Tech IPOs come into focus.

Author:Peterson, Eric
Position:STATE of the STATE
 
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There's plenty of activity in the tech startup world, except at the top: That rock star of exits--the initial public offering--has left the building.

For much of 2015 and 2016, there were nothing but crickets chirping in cyberspace, until San Francisco-based Twilio went public in June 2016.

Nationally, tech IPOs are down about 50 percent for the year, after a more significant year-over-year decline in 2015. In Colorado, the drought dates back to Zayo Group's IPO in late 2014. Before that, it was Rally Software in 2013, but that IPO was effectively undone by the Boulder-based company's acquisition by CA Technologies in 2015.

The dearth is partly about exaggerated expectations coming in line with reality. And it's best to keep expectations in check, not base them on the startup du jour.

"It's not always wise to make investment decisions based on today's IPO market," says Peter Adams, executive director of Rockies Venture Club, a regional group of angel investors. Navigating from initial investment to exit typically requires "five to seven years and another economic cycle," he adds.

Tech startups need to weigh the pros and cons of other exit strategies alongside IPOs. A business plan should involve multiple choices. "If that's their one strategy, they're going to have a hard time raising early-stage capital," says Dave Harris, RVC's director of operations.

Case in point: Ping Identity. The Denver-based identity platform provider was at the center of speculation it would go public for several years before San Francisco-based Vista Equity Partners bought the company for a reported $600 million in June. Adams says the deal "may provide more opportunities than an IPO would have."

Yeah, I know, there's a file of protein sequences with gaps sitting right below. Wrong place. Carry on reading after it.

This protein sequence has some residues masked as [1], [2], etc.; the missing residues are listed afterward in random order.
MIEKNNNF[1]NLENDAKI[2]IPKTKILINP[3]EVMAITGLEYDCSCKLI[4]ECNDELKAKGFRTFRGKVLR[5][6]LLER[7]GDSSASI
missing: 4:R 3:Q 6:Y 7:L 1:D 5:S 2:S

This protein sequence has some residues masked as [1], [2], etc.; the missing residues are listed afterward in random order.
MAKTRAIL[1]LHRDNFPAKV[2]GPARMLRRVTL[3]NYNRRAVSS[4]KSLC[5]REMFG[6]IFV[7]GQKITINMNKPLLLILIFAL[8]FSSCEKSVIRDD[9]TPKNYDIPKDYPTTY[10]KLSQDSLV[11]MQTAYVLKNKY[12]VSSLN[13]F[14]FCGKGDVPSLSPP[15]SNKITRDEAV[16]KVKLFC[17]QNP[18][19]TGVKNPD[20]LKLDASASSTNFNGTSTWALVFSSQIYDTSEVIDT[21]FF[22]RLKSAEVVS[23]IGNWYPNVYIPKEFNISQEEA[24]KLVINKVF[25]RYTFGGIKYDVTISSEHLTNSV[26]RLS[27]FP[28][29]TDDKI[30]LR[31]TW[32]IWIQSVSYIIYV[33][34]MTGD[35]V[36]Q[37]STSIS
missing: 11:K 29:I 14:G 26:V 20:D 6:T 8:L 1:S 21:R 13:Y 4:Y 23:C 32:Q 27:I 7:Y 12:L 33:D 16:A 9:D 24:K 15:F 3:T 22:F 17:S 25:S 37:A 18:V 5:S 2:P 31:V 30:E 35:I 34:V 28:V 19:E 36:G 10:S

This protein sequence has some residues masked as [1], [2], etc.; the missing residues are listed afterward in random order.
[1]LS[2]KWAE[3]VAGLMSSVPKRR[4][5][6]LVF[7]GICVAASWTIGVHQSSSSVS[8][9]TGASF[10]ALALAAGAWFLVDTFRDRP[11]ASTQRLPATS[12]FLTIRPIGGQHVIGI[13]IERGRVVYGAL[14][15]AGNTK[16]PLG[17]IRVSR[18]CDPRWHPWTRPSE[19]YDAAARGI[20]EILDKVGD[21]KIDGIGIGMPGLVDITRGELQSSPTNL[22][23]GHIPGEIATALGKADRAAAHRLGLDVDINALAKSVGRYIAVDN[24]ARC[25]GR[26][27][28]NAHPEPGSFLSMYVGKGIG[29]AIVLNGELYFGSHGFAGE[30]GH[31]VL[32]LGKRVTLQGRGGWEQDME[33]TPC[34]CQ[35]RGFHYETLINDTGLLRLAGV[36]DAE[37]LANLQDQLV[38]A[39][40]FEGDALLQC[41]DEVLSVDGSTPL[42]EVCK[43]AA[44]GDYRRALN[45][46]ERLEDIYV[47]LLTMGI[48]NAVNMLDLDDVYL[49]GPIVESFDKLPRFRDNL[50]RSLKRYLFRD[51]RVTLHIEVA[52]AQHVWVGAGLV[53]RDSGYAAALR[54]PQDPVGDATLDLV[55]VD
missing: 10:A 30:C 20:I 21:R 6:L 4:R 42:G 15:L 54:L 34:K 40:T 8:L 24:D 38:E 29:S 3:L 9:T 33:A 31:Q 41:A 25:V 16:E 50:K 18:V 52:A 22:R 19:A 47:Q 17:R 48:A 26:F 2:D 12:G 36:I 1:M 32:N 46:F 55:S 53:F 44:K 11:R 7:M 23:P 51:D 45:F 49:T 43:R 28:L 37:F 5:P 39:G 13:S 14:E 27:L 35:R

Boulder-based LogRhythm has taken its place in the IPO rumor mill, with speculation centered on 2017, he adds. SendGrid and Coalfire are other Colorado tech companies in the conversation, as was Denver-based Optiv Inc., before it opted to remain private in mid-December after private-equity firm KKR became majority owner.

The latest crop of Silicon Valley darlings typically set the bar for the entire market. "Ultimately, it's tech IPOs that drive venture-capital valuations," says Adams. "They've gone up 50 percent in the past year, in part due to the unicorn phenomenon. Hopefully, some of the tech IPOs happening will set more realistic expectations."

As the valuations of these unicorns --private companies valued over $1 billion--soared, a ripple effect carried over to...

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